Referring to the library as a physical space, flexibility in terms of functionality of space is the most crucial aspect. The space is supposed to be transferable and has to fit the actual use. The leading questions are: What function has this space? How can different functions be coordinated simultaneously? In Fig. 4 you see the Hunt Library of the North Carolina State University, which is part of the Triangle Research Libraries Network (TRLN). One of the main goals of this research project is to create flexible environments for working with digital tools and media. This includes the implementation of digital labs with software for different tasks, for instance statistics, mapping and visualization tools. The low arc-shaped shelves in Fig. 3 are supposed to build sound-insulated spaces, which can therefore be used for team meetings or events. Furthermore, these spaces can be assembled flexibly, according to the requirements of the event. Apart from the flexible use of furniture, the coloration and lighting concept gives the impression of a high level of amenity quality.

Fig. 4: Hunt Library. Image © Mark Herboth

Collaborative Working & Presentation

Also, intelligent furniture may facilitate collaborative working processes and offer innovative possibilities to make the library stock or digital cultural objects in general visible. Digital desks have become a common presentation tool for multimedia materials not only in libraries but also in museum spaces. In libraries, as an example of intelligent furniture, self-booking shelves operating with RFID gained popularity.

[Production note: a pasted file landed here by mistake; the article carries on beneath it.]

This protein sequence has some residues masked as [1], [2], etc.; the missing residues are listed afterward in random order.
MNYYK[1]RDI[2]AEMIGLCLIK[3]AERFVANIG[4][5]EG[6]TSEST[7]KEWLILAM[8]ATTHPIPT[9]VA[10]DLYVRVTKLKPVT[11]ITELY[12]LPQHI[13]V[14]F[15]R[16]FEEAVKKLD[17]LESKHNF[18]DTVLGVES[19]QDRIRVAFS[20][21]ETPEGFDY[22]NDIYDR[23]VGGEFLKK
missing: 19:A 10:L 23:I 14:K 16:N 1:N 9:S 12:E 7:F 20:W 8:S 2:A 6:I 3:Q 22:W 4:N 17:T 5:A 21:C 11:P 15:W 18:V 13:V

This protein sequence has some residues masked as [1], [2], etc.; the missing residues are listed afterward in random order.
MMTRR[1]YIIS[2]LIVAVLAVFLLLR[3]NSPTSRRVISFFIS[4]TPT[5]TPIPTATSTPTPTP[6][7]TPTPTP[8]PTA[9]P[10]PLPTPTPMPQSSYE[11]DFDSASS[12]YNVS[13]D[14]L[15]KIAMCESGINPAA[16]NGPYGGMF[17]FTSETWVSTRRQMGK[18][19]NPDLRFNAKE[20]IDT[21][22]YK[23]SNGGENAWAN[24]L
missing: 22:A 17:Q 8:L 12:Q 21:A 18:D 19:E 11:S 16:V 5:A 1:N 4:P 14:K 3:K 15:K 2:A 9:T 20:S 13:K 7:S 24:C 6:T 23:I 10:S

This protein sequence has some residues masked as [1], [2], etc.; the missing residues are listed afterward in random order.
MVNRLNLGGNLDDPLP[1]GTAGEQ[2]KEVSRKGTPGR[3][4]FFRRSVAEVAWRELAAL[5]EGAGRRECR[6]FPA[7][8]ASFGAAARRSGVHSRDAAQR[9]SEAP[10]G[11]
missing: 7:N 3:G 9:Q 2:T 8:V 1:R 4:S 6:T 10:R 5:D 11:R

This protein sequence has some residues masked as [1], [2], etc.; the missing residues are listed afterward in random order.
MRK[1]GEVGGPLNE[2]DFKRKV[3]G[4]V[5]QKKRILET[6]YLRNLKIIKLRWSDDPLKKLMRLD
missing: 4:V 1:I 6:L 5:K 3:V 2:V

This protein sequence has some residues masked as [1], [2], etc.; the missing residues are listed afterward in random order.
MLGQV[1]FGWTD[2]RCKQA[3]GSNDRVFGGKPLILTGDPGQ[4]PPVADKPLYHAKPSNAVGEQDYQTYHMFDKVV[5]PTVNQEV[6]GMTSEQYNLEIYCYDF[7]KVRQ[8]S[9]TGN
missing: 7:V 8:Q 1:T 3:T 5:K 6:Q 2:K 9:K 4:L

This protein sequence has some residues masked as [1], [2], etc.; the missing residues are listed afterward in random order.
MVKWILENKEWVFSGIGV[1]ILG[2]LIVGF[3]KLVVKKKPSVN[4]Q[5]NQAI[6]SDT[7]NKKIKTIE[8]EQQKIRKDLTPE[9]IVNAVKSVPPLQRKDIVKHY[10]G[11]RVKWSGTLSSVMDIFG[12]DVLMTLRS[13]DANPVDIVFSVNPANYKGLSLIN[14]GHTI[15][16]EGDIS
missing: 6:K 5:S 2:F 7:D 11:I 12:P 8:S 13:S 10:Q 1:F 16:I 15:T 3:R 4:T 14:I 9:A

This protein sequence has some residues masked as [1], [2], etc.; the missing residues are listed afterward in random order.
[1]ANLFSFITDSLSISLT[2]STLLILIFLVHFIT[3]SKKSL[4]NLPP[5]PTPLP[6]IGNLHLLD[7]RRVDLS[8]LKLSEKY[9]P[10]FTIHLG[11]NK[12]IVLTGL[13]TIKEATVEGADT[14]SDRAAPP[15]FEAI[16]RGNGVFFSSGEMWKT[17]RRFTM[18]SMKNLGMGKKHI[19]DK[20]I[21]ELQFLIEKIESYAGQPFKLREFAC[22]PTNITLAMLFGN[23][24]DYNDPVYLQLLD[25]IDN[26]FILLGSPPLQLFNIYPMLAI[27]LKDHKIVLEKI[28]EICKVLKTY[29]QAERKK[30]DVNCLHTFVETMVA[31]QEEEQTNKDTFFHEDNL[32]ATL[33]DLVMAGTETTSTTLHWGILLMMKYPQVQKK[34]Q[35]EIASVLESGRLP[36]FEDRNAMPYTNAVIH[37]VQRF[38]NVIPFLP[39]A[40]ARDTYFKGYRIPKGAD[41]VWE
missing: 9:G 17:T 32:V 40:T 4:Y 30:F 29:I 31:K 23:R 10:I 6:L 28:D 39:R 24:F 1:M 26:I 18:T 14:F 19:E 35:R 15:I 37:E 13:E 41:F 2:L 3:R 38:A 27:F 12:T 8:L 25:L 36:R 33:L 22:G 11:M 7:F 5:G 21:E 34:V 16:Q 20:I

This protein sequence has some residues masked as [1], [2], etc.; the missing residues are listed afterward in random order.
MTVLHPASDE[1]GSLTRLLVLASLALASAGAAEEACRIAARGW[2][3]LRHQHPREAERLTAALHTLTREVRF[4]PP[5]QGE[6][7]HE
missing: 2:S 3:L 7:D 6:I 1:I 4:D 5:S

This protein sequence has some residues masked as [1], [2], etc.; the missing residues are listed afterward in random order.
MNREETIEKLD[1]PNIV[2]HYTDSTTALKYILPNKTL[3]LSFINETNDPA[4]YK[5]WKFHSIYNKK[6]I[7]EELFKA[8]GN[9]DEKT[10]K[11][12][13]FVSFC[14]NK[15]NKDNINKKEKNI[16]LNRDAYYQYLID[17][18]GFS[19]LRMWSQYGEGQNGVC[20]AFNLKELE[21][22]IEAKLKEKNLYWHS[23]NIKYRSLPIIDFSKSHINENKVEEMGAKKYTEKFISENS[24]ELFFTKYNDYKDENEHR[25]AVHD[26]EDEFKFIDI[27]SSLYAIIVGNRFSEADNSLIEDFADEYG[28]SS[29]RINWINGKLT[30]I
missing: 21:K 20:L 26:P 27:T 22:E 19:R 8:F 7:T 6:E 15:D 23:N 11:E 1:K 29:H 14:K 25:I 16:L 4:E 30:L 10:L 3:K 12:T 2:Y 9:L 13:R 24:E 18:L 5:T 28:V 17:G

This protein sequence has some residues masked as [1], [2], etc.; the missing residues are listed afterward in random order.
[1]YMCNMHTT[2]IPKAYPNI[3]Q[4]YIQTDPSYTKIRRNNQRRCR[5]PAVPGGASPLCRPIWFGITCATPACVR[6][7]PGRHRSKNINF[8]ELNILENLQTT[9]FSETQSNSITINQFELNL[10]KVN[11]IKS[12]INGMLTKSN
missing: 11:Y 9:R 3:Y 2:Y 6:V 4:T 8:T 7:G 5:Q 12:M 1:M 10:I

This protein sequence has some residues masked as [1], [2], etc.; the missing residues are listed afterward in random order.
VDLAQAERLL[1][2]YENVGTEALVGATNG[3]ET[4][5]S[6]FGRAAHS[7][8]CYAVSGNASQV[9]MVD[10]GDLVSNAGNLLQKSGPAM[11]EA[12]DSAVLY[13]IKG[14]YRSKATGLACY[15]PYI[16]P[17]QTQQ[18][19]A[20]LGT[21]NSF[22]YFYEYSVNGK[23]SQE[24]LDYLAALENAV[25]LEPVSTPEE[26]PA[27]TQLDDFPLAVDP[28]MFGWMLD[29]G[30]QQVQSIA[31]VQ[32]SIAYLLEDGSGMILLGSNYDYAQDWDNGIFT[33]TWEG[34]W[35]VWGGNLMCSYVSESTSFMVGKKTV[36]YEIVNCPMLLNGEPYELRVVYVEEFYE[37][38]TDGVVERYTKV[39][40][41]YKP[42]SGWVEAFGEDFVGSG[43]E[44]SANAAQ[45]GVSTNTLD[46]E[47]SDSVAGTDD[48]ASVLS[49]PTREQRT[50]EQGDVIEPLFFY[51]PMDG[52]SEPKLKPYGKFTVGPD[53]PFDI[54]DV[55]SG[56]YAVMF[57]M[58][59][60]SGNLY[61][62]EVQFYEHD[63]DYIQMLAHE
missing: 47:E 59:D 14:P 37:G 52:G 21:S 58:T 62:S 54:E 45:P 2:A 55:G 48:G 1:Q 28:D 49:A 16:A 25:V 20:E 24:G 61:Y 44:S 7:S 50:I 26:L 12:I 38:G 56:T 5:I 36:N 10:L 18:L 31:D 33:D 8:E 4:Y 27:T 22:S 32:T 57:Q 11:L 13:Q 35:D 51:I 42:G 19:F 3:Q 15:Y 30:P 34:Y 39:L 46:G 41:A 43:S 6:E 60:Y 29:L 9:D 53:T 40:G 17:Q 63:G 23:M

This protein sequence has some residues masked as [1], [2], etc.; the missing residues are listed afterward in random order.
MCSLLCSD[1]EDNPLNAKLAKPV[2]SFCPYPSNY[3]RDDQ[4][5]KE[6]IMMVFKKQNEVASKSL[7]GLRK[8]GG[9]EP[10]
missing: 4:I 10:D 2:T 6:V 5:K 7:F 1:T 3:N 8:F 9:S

For working groups, the HCi Konstanz has developed several very innovative and useful tools, for instance the HuddleLamp. It is a desk lamp equipped with a camera which recognizes all mobile devices placed on the table and enables the transfer of the display content in an easy manner: Just by swiping (see Video). This tool is highly useful for ad hoc meetings.

Fig. 5: Blended Bookshelf

For the simultaneous presentation of analog and digital media, to enable a serendipitous browsing of the library stock, “Blended Shelf” offers a neat solution: In a graphical user interface, a virtual bookshelf is generated, which displays all library sources (printed and digital) in a homogenous design (see Fig. 5). In terms of design, skeuomorphism has been controversially discussed (see Hence in this virtual shelf the electronic books and papers are presented according to the search mode arranged either right beside the semantically similar printed books or by title and author. It has been further developed as “Hybrid Shelf” for a commercial 3D-visualization, while the code of an open source version is available via Github.

Visual Search